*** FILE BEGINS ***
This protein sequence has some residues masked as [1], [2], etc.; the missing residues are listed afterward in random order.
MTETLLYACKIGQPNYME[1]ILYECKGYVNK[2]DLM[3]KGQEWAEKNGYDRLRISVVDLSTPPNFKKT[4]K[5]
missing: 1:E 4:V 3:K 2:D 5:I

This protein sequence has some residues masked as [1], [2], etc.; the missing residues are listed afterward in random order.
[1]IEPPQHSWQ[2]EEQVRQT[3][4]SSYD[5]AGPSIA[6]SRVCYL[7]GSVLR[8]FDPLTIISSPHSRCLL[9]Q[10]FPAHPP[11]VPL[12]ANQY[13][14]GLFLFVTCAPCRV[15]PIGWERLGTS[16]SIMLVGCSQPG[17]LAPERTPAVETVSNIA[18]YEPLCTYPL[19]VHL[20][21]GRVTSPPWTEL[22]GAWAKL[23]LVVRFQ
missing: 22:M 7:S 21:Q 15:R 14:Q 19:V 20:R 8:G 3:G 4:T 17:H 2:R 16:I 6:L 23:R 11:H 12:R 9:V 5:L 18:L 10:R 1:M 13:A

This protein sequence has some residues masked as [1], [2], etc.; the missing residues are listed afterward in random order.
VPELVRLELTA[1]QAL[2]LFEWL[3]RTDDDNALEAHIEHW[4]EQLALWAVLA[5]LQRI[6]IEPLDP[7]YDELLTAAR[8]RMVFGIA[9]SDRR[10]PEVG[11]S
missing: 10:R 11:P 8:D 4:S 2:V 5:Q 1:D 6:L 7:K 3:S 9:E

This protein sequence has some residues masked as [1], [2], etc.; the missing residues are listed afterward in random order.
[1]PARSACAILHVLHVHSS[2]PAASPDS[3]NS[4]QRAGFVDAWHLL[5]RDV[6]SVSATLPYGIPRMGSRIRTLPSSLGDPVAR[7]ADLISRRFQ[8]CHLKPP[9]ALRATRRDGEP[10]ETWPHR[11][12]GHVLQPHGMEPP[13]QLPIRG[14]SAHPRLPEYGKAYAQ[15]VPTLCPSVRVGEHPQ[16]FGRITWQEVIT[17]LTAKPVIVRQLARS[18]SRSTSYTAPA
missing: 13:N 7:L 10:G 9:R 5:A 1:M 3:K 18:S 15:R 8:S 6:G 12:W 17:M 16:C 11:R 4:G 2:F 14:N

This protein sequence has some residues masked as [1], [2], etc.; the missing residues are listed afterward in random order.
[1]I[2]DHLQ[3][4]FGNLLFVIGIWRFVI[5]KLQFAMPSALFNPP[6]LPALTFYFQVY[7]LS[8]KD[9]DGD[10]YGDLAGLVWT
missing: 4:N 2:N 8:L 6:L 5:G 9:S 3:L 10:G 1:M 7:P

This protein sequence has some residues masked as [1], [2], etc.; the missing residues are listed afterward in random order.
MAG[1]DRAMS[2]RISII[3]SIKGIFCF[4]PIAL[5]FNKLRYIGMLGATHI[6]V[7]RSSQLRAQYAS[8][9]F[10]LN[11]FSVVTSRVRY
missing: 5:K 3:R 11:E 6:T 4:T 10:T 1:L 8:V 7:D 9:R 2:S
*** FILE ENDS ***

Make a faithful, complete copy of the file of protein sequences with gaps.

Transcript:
This protein sequence has some residues masked as [1], [2], etc.; the missing residues are listed afterward in random order.
MTETLLYACKIGQPNYME[1]ILYECKGYVNK[2]DLM[3]KGQEWAEKNGYDRLRISVVDLSTPPNFKKT[4]K[5]
missing: 1:E 4:V 3:K 2:D 5:I

This protein sequence has some residues masked as [1], [2], etc.; the missing residues are listed afterward in random order.
[1]IEPPQHSWQ[2]EEQVRQT[3][4]SSYD[5]AGPSIA[6]SRVCYL[7]GSVLR[8]FDPLTIISSPHSRCLL[9]Q[10]FPAHPP[11]VPL[12]ANQY[13][14]GLFLFVTCAPCRV[15]PIGWERLGTS[16]SIMLVGCSQPG[17]LAPERTPAVETVSNIA[18]YEPLCTYPL[19]VHL[20][21]GRVTSPPWTEL[22]GAWAKL[23]LVVRFQ
missing: 22:M 7:S 21:Q 15:R 14:Q 19:V 20:R 8:G 3:G 4:T 17:H 2:R 16:I 6:L 23:R 11:H 12:R 9:V 5:L 18:L 10:R 1:M 13:A

This protein sequence has some residues masked as [1], [2], etc.; the missing residues are listed afterward in random order.
VPELVRLELTA[1]QAL[2]LFEWL[3]RTDDDNALEAHIEHW[4]EQLALWAVLA[5]LQRI[6]IEPLDP[7]YDELLTAAR[8]RMVFGIA[9]SDRR[10]PEVG[11]S
missing: 10:R 11:P 8:D 4:S 2:V 5:Q 1:D 6:L 7:K 3:S 9:E

This protein sequence has some residues masked as [1], [2], etc.; the missing residues are listed afterward in random order.
[1]PARSACAILHVLHVHSS[2]PAASPDS[3]NS[4]QRAGFVDAWHLL[5]RDV[6]SVSATLPYGIPRMGSRIRTLPSSLGDPVAR[7]ADLISRRFQ[8]CHLKPP[9]ALRATRRDGEP[10]ETWPHR[11][12]GHVLQPHGMEPP[13]QLPIRG[14]SAHPRLPEYGKAYAQ[15]VPTLCPSVRVGEHPQ[16]FGRITWQEVIT[17]LTAKPVIVRQLARS[18]SRSTSYTAPA
missing: 13:N 7:L 10:G 9:R 5:A 1:M 3:K 18:S 15:R 8:S 6:G 12:W 17:M 16:C 11:R 4:G 2:F 14:N

This protein sequence has some residues masked as [1], [2], etc.; the missing residues are listed afterward in random order.
[1]I[2]DHLQ[3][4]FGNLLFVIGIWRFVI[5]KLQFAMPSALFNPP[6]LPALTFYFQVY[7]LS[8]KD[9]DGD[10]YGDLAGLVWT
missing: 4:N 2:N 8:L 6:L 5:G 9:S 3:L 10:G 1:M 7:P

This protein sequence has some residues masked as [1], [2], etc.; the missing residues are listed afterward in random order.
MAG[1]DRAMS[2]RISII[3]SIKGIFCF[4]PIAL[5]FNKLRYIGMLGATHI[6]V[7]RSSQLRAQYAS[8][9]F[10]LN[11]FSVVTSRVRY
missing: 5:K 3:R 11:E 6:T 4:T 10:T 1:L 8:V 7:D 9:R 2:S